Put that Playstation down and become a nature detective!
25 June 2009
Historic Scotland’s Rangers Service is recruiting young nature detectives for school
holiday events at two outstanding historic sites - Linlithgow Peel and Blackness Castle.
The Rangers have planned a host of exciting outdoors activities for primary-class
children, with fun hands-on Tuesday morning sessions at both sites aimed at encouraging and enabling
youngsters to learn about and appreciate wildlife and the natural environment.
At Linlithgow Peel there are mini-beast hunts on the 14th July and 4th August, when
children will search for bugs and creepy-crawlies and investigate their natural habitat. On 21st July
there’s an opportunity to take part in an art session and make pictures using natural materials such
as leaves, grasses and flowers. And on 28th July the youngsters will be loch dipping, as they
explore the creatures found in the waters of Linlithgow Loch, such as mayfly nymphs, pond snails and
At Blackness Castle on Tuesday 11th August, creativity is the name of the game,
when children will be challenged to make sculptures using driftwood.
All of the sessions at the two sites take place from 10am to 12 noon. They
are targeted at children of 5-years-old and upwards. Please note that children taking part must
be accompanied by an adult, and that places for all of the events should be booked in advance by calling
01506 842065 or emailing email@example.com
Countryside Ranger Ian Lewis said: “Both of these locations are important natural
habitats for a huge range of wildlife species - on the land, in the water and in the skies. Linlithgow
Loch is designated as a Site of Special Scientific Interest due to its large wildfowl population, and
at Blackness, the adjacent bay and tidal mudflats are important feeding and roosting sites for wildfowl.
“As well as being great fun, activities like mini-beast hunts and loch dipping encourage
kids to find their entertainment outdoors, away from the TV and screen games, and realise that nature
offers them lots of exciting things to do.
“And of course, our Nature Detective sessions aim to encourage their appreciation
of the extensive and diverse range of wildlife and fantastic natural environments which can be found
not only at these two historic locations but also in many places in their local area.’
Notes for editors
- The magnificent ruins of Linlithgow Palace - set in
the Royal Park or Peel, beside Linlithgow Loch - are situated in Linlithgow, off the M9. Tel:
01506 842896. Admission: adult £5.20, child £2.60, concessions £4.20.
- The Palace is perhaps best known as the birthplace of Mary Queen of Scots
in 1542 and of her father, James V, who was born in 1512. All of the Stewart kings lived here,
and numerous renovations to its grand facades and chambers were carried out as each monarch sought to
create the ideal modern palace. A royal manor had been on the site of the Palace since the 12th
century. It was transformed by the English into a modern secure stronghold around 1302 before returning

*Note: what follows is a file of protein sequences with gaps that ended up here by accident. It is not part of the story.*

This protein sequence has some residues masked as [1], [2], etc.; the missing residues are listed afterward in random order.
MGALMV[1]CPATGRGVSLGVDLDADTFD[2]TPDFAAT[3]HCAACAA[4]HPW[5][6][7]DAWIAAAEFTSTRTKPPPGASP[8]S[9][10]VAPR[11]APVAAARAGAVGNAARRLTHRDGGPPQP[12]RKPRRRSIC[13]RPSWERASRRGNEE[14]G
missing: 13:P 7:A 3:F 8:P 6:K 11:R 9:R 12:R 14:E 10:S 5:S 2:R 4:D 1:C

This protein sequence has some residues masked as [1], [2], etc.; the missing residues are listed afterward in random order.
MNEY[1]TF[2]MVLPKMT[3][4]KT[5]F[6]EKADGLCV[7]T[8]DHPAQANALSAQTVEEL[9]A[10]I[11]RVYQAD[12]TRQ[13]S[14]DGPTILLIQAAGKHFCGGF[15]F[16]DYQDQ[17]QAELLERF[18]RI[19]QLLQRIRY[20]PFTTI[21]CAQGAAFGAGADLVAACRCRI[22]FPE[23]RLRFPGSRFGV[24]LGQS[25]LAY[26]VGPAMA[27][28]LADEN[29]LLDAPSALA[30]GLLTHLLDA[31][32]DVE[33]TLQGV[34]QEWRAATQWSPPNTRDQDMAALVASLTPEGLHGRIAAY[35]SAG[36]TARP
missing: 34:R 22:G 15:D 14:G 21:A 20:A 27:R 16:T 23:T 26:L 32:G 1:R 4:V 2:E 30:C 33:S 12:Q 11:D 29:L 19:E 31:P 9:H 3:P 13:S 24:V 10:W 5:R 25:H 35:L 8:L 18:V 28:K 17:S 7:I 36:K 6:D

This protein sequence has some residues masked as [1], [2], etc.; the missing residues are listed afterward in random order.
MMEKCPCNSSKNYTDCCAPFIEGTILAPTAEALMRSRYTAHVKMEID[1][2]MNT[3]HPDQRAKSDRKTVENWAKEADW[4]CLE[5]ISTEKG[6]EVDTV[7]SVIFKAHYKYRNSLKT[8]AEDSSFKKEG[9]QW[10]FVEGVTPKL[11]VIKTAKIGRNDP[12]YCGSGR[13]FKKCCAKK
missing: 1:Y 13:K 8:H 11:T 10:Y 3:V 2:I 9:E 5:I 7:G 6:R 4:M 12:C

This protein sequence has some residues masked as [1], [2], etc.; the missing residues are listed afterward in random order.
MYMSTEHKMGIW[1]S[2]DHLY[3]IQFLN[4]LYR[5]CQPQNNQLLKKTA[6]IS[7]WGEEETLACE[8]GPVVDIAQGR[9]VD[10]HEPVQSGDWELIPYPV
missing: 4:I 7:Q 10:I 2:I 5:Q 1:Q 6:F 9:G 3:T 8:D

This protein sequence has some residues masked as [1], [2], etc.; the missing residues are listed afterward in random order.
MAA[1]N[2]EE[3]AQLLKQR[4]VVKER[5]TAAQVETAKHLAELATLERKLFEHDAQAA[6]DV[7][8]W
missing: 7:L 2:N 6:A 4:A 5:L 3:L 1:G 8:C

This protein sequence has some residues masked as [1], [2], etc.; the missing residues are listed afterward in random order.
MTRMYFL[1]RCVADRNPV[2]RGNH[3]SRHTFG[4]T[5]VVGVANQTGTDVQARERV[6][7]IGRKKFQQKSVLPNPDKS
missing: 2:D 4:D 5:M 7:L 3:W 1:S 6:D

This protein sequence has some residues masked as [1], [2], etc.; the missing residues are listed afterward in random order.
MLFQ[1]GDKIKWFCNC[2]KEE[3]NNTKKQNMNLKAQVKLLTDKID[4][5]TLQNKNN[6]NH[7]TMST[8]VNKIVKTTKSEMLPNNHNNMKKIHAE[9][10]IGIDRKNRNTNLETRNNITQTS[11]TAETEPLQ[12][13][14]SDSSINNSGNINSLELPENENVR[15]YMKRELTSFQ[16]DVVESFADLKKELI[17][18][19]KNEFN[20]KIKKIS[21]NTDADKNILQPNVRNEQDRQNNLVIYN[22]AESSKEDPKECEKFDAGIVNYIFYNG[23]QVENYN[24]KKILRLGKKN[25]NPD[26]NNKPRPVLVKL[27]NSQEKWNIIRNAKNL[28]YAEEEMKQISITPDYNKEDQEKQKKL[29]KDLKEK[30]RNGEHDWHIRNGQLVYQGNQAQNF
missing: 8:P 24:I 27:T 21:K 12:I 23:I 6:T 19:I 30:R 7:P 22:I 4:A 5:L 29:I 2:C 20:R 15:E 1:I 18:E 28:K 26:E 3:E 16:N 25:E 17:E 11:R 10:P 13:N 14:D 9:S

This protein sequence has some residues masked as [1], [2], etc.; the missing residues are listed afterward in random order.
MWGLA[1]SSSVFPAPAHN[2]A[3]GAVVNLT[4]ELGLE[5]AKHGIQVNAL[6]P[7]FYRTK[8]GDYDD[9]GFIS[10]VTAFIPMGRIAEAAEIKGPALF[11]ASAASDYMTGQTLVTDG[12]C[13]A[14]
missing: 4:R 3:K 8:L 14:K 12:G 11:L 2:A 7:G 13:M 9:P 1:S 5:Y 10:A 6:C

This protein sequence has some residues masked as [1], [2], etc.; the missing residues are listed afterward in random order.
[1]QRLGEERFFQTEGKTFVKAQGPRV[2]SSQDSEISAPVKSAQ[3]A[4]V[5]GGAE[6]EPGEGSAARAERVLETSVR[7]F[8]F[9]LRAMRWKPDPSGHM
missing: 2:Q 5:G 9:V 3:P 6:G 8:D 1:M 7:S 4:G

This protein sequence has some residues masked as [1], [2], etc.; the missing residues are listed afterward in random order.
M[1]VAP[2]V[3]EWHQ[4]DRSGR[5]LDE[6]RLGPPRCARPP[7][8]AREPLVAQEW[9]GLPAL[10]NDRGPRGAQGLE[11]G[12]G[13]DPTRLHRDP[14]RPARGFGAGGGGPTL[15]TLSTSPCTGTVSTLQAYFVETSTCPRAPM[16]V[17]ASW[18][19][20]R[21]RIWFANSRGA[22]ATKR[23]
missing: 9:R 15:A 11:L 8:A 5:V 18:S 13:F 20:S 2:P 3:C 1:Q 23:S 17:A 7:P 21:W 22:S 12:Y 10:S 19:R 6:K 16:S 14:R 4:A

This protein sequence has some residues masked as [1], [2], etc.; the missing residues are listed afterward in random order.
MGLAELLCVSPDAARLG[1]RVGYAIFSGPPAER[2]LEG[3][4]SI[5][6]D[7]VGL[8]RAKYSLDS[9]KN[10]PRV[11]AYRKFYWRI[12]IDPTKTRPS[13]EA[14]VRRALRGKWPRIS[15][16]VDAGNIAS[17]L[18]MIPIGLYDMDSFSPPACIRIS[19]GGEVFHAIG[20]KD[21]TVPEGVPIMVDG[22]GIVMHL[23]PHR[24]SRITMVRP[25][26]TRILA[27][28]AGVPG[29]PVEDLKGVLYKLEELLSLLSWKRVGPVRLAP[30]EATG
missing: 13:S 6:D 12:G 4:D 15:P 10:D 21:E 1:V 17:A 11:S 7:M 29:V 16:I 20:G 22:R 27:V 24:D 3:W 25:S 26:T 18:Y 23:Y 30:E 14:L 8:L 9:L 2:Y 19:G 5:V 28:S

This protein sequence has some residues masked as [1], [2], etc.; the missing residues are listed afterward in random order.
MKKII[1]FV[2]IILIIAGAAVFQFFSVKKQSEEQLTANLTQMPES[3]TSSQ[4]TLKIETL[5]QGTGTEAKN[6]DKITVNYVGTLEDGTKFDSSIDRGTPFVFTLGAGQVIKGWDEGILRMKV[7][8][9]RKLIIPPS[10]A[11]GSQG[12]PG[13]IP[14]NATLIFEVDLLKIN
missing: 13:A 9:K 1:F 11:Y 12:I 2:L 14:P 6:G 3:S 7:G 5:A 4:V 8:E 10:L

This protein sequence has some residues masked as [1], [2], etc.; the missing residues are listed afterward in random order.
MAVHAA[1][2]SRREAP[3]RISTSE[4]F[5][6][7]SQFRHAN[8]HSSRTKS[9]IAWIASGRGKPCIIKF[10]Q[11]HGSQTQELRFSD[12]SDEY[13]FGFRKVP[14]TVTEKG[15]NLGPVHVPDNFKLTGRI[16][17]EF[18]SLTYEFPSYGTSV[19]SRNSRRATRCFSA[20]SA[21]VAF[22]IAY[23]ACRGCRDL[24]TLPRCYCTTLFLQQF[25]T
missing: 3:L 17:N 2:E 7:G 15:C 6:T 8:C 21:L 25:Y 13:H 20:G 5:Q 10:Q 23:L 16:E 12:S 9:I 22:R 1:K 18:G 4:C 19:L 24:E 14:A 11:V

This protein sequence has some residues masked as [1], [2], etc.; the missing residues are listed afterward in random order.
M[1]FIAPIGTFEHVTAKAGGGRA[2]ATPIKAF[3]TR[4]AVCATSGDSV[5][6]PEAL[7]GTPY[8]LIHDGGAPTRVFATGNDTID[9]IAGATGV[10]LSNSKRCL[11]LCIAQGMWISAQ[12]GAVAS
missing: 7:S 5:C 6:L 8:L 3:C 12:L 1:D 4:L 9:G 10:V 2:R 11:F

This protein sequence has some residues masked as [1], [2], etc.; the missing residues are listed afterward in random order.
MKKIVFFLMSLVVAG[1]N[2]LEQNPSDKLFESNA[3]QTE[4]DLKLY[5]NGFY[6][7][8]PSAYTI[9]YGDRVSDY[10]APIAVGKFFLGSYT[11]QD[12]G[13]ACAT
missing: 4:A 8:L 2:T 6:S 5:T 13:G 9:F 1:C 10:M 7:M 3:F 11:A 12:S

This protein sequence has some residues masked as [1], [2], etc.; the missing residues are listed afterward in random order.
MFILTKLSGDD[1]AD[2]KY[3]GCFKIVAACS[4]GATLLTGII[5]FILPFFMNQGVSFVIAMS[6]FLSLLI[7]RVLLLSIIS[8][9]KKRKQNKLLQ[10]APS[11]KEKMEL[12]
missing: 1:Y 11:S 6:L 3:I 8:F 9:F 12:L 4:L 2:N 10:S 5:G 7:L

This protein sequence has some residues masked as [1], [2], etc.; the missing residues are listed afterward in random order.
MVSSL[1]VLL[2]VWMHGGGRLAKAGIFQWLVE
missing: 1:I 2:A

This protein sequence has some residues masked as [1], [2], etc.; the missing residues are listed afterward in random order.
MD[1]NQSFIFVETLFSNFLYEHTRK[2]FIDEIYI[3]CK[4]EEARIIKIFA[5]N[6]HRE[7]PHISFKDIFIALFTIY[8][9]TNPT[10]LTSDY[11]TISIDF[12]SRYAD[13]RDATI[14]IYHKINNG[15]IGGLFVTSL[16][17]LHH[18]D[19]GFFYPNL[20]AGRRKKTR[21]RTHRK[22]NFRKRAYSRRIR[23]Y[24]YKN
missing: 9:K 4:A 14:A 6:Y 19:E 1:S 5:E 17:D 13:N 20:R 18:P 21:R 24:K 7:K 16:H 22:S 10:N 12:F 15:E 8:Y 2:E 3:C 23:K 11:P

to Scottish hands in 1314. A fire in 1424 destroyed the stronghold and burgh of Linlithgow
and James I then started building the structure we have today. Under James IV, it developed into a courtyard
palace, while James V and James VI made major contributions to what had become the finest palace of
the Stewart kings.
- Blackness Castle is situated 4 miles north-east of Linlithgow,
on the Firth of Forth, off the A904. Tel: 01506 834807. Admission: adult £4.20, child £2.10,
- Blackness sits at the seaport which, in medieval times, served the royal
burgh of Linlithgow. The first castle was built in the 15th century by one of Scotland’s most
powerful families, the Crichtons. But Blackness was never destined to serve as a peaceful lordly
residence. In 1453, it became a royal castle and its enduring roles were those of garrison fortress
and state prison. In 1537, works started which transformed the castle into one of the most formidable
artillery fortifications in Scotland. In 1650 it was besieged and badly damaged by Cromwell’s army but
repaired under King Charles II and the restored fortress was then used to incarcerate Covenanters.
- Linlithgow Palace and Peel and Blackness Castle are amongst over 345 345
heritage properties and sites in the care of Historic Scotland. These range from prehistoric dwellings
to medieval castles, and from cathedrals to industrial buildings. These include some of the leading
tourism attractions in the country including Edinburgh, Stirling, and Urquhart Castles, Fort George,
Linlithgow Palace, the Border Abbeys, and Skara Brae. For further details visit: www.historic-scotland.gov.uk/places
- Historic Scotland’s mission is: to safeguard Scotland’s historic environment
and to promote its understanding and enjoyment.
- Historic Scotland is delighted to be supporting Scotland’s Homecoming 2009
with a series of initiatives including family trails, spectacular events and the creation of a Homecoming
Pass for heritage attractions in association with other heritage organisations.